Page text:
NEW YORK -- A New York Post employee who opens letters to the editor has skin anthrax, the fourth infection to hit a New York news media organization in a week, authorities said Friday.
The victim, Johanna Huden, 30, is an assistant to Editorial Page Editor Bob McManus, who said she had recovered and was working Friday.
Post employees continued working on Saturday's edition, for which Huden was writing a first-person account, said Richard Johnson, editor of the Page Six gossip column.
"I was sort of expecting this for a week," Johnson said. "I figured, why would they leave us out if they got the networks?"
All four of the city's anthrax cases involve the news media. An assistant to NBC anchor Tom Brokaw, an assistant to CBS anchor Dan Rather and the 7-month-old son of an ABC News employee who visited ABC News headquarters are being treated for skin infections. The germ was also found in the Manhattan office of Gov. George Pataki.
The source of the anthrax has been a mystery, though authorities believe the NBC case was caused by a contaminated letter mailed to Brokaw from New Jersey last month. Officials at the other networks have said they suspect the anthrax arrived in the mail.
A city Health Department memo distributed to Post employees said their colleague "may have been infected while opening the mail." Post Co-Chairman Lachlan Murdoch said Huden doesn't recall opening any suspicious packages.
Also Friday, The New York Times said a preliminary test by Brazilian authorities found "bacteria or spores consistent with anthrax" in a letter to the newspaper's bureau in Rio de Janeiro. The letter was mailed Oct. 5 from New York and received Oct. 16. It had no return address.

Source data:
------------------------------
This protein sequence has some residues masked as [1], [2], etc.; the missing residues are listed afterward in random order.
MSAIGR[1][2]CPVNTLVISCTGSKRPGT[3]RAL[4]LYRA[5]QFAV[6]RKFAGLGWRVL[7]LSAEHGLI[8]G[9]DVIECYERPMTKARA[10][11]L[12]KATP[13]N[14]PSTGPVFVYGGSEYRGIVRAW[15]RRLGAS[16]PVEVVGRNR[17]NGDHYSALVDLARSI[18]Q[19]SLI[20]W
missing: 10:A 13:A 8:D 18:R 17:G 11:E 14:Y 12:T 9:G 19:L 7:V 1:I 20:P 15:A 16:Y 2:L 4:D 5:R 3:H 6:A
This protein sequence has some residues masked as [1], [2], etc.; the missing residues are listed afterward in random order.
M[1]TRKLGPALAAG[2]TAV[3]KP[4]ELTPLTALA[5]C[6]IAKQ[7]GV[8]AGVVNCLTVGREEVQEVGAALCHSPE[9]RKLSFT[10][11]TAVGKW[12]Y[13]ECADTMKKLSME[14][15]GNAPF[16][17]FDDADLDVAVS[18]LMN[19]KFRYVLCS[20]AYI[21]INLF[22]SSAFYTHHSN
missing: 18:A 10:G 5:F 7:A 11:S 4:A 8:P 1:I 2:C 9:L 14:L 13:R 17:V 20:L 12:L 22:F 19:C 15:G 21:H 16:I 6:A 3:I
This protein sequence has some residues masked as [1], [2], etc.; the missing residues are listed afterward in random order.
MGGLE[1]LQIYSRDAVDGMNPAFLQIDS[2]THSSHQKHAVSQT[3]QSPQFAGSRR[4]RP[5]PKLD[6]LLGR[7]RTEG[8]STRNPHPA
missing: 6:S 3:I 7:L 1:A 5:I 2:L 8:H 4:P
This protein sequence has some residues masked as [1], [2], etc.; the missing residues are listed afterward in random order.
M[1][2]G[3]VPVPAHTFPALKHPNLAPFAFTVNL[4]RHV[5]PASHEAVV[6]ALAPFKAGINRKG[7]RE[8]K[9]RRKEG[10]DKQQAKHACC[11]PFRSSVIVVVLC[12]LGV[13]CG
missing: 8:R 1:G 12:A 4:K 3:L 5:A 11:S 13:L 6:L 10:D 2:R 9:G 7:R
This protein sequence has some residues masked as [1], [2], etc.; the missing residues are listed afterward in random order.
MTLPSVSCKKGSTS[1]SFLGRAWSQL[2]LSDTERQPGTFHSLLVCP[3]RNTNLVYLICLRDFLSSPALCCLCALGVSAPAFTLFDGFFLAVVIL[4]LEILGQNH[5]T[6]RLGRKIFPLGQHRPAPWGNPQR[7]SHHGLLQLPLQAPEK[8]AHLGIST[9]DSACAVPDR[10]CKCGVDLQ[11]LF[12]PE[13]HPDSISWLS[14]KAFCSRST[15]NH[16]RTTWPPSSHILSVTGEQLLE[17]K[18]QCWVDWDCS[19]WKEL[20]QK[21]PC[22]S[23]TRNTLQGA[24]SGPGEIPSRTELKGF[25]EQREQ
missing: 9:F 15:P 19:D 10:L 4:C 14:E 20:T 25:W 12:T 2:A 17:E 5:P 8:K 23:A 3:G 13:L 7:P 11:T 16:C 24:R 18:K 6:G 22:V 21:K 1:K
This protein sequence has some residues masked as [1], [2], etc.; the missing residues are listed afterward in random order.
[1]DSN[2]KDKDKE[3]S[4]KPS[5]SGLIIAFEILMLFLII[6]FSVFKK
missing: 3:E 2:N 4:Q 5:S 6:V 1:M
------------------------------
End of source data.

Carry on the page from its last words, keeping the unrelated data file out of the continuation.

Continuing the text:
Four employees are taking antibiotics as a precaution, the Times said. Brazil's Health Ministry said it was awaiting test results on the unopened letter.
Huden's case dates to Sept. 22 -- about the same time as the other infections -- and no one else in the News Corp. building on Sixth Avenue near 48th Street has shown symptoms since.
"Authorities have assured us there is no danger" in the building, Publisher Ken Chandler said.
Columnist Andrea Peyser said Post staffers understand a lot about anthrax. "There's no panic, there really isn't," she said.
The tabloid's feel for wordplay was evident on an electronic news ticker outside the building: "Post traumatic stress? -- fourth city anthrax case hits New York Post."
As he has for the past seven days, Mayor Rudolph Giuliani emphasized that New York's anthrax cases were isolated and treatable.
"At this point, there's no reason for anyone to be overly alarmed," the mayor said. "We have four people who have contracted anthrax; four people are cured."
Huden noticed a blister on a finger Sept. 22. When the blister became infected, she was treated with antibiotics, but after the discovery of anthrax at NBC last week, she was tested for anthrax. Early tests were negative but a positive test came back Thursday night.
The Post said it had tightened security and mail-handling procedures in the past week.
Meanwhile, the Postal Service spokeswoman Pat McGovern said some 100 employees who may have had contact with the Brokaw letter will be tested as a precaution. Union leaders had accused management of failing to keep workers informed and had requested broader testing.